To codify anti-labor language in our state constitution.
To roll back Early Voting, ban Sunday Voting, end same-day registration and impose an unneeded poll tax disguised as Voter ID bill that will cost the state millions, deny student ids from private schools,
increase disenfranchisement of formerly incarcerated, charge parents a $2500 tax (poll tax) if there college student votes at college and not at home, and leave us with voting laws more restrictive than Alabama and South Carolina; when you pursue policies that hurt most voters, you can't afford a big turnout.
Many of those pushing this agenda got into public office because of a race-based redistricting plan that is the most discriminatory since the 19th century. Its racial impact is undeniable. And the
Voter ID bill is simply a modern poll tax in disguise, even more restrictive than the ones passed in Alabama and South Carolina. Ending the popular Early Voting and Sunday Voting is an outrage. They do not want the people to vote.
And this is only the first 50 days of their work, and we haven't even seen the final budget.
The policies pursued in these chambers will devastate hundreds of thousands of North Carolinians who are already suffering. The leadership of this Republican "super-majority" are deaf to the cries of those whom Jesus called "the least of these."
Early on just after they were elected we brought thousands of NC Citizens to Jones Street for the seventh annual Historic Thousands on Jones Street Peoples Coalition Assembly and placed before our
General Assembly an forward moving agenda. We lifted up five principles that we believed were bigger than Democrat or Republican but good for the whole:
1) Economic sustainability and ending poverty by fighting for full employment, living wages, the
alleviation of disparate unemployment, a green economy, labor rights, affordable housing, targeted empowerment zones, strong safety net services for the poor, fair policies for immigrants, infrastructure development and fair tax reform.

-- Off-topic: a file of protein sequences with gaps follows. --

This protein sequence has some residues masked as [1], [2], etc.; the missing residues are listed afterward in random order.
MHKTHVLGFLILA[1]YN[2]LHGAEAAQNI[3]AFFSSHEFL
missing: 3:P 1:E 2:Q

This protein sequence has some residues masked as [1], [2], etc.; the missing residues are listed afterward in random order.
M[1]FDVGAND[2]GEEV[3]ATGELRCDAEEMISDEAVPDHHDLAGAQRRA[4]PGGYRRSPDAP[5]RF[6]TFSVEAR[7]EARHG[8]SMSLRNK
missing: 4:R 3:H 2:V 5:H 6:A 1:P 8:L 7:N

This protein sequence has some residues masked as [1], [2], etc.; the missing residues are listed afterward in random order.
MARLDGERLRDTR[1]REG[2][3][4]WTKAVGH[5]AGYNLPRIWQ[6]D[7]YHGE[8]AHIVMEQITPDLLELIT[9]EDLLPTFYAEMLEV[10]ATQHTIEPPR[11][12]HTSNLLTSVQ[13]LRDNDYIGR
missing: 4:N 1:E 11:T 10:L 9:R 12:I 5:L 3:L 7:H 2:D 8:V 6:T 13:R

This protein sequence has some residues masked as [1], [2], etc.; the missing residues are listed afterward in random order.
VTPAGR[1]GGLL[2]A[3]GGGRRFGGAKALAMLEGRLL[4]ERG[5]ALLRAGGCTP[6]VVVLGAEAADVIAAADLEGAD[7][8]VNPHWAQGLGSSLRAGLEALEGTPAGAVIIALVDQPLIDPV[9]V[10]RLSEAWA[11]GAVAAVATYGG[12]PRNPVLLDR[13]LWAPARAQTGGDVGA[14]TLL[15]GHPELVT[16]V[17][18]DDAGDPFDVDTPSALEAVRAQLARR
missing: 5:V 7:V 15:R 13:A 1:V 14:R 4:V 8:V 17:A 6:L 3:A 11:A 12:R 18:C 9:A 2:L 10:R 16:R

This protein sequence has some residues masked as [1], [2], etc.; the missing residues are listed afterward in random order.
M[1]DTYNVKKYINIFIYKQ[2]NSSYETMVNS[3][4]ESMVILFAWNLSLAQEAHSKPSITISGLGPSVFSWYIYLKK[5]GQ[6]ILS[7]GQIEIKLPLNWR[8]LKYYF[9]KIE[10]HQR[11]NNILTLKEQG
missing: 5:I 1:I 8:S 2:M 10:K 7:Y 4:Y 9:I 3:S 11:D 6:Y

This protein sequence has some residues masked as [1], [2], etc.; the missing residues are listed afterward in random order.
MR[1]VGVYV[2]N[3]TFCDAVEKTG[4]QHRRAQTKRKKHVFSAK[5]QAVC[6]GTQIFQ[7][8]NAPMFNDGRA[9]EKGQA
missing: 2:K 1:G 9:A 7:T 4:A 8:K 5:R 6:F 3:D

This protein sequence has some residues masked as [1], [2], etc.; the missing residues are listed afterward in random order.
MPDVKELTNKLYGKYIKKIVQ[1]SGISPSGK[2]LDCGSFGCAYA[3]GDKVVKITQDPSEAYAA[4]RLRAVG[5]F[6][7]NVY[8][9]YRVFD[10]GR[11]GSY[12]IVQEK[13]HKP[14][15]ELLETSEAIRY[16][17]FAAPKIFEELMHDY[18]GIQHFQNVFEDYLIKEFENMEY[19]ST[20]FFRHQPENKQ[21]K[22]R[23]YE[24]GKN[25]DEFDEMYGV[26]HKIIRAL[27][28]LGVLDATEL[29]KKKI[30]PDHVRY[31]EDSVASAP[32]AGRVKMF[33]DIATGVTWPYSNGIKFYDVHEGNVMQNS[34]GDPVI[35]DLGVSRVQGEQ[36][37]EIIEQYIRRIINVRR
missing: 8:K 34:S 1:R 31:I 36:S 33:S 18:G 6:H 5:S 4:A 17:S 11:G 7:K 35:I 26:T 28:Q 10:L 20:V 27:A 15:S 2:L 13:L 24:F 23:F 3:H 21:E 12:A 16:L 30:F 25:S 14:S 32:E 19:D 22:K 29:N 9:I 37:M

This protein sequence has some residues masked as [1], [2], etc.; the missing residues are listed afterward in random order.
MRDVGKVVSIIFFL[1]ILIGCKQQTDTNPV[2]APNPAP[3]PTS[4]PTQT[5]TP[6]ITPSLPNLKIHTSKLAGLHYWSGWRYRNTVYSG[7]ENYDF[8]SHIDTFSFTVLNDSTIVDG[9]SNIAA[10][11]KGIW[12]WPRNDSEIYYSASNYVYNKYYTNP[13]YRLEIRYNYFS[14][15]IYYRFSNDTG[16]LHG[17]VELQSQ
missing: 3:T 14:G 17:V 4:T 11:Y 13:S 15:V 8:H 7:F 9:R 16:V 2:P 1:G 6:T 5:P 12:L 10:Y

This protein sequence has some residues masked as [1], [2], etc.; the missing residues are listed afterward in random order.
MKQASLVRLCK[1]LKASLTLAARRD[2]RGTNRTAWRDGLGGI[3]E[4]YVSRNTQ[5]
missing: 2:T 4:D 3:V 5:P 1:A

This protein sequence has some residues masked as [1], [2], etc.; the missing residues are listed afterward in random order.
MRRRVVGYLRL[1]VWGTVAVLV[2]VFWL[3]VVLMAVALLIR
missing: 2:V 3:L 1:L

2) Educational equality by ensuring every child receives a high quality, well-funded, Constitutional, diverse public education, access to Community Colleges and Universities and equitable funding for minority colleges and universities.
3) Healthcare for all by ensuring access to the Affordable Care Act, Medicare and Medicaid, Social Security and providing environmental protection.
4) Fairness in the criminal justice system by addressing the continuing inequalities in the system and providing equal protection under the law for black, brown and poor white people.
5) Voting rights by defending the right to vote and expanding voting rights for all people by standing against suppression tactics, such as voter ID, restriction of Early Voting, race-based redistricting, or any other effort that undermines equal protection under the law.
Instead they have turned a deaf ear and a defiant posture towards moving forwards and instead have chosen to take our state backwards
Surely, in the end, the people will rise up and sweep such leaders from office. Even the Republican leadership knows this to be true. That is why they now seek to reduce the access of eligible voters to the ballot box.
Their unconscionable Voter ID bill is only the best known of their assaults on the sanctity of the ballot. Their claim of voter fraud is fraudulent itself, as even NC Speaker of the House Thom Tillis has
been forced to acknowledge. A partisan desire to make it harder to vote and a deep fear of accountability to the voters are what drive this Voter ID mess.
The Voter ID menace must be understood alongside Republican efforts to eliminate Early Voting and to outlaw Sunday Voting, even if local communities want to keep these policies that make it easier for everyone to vote.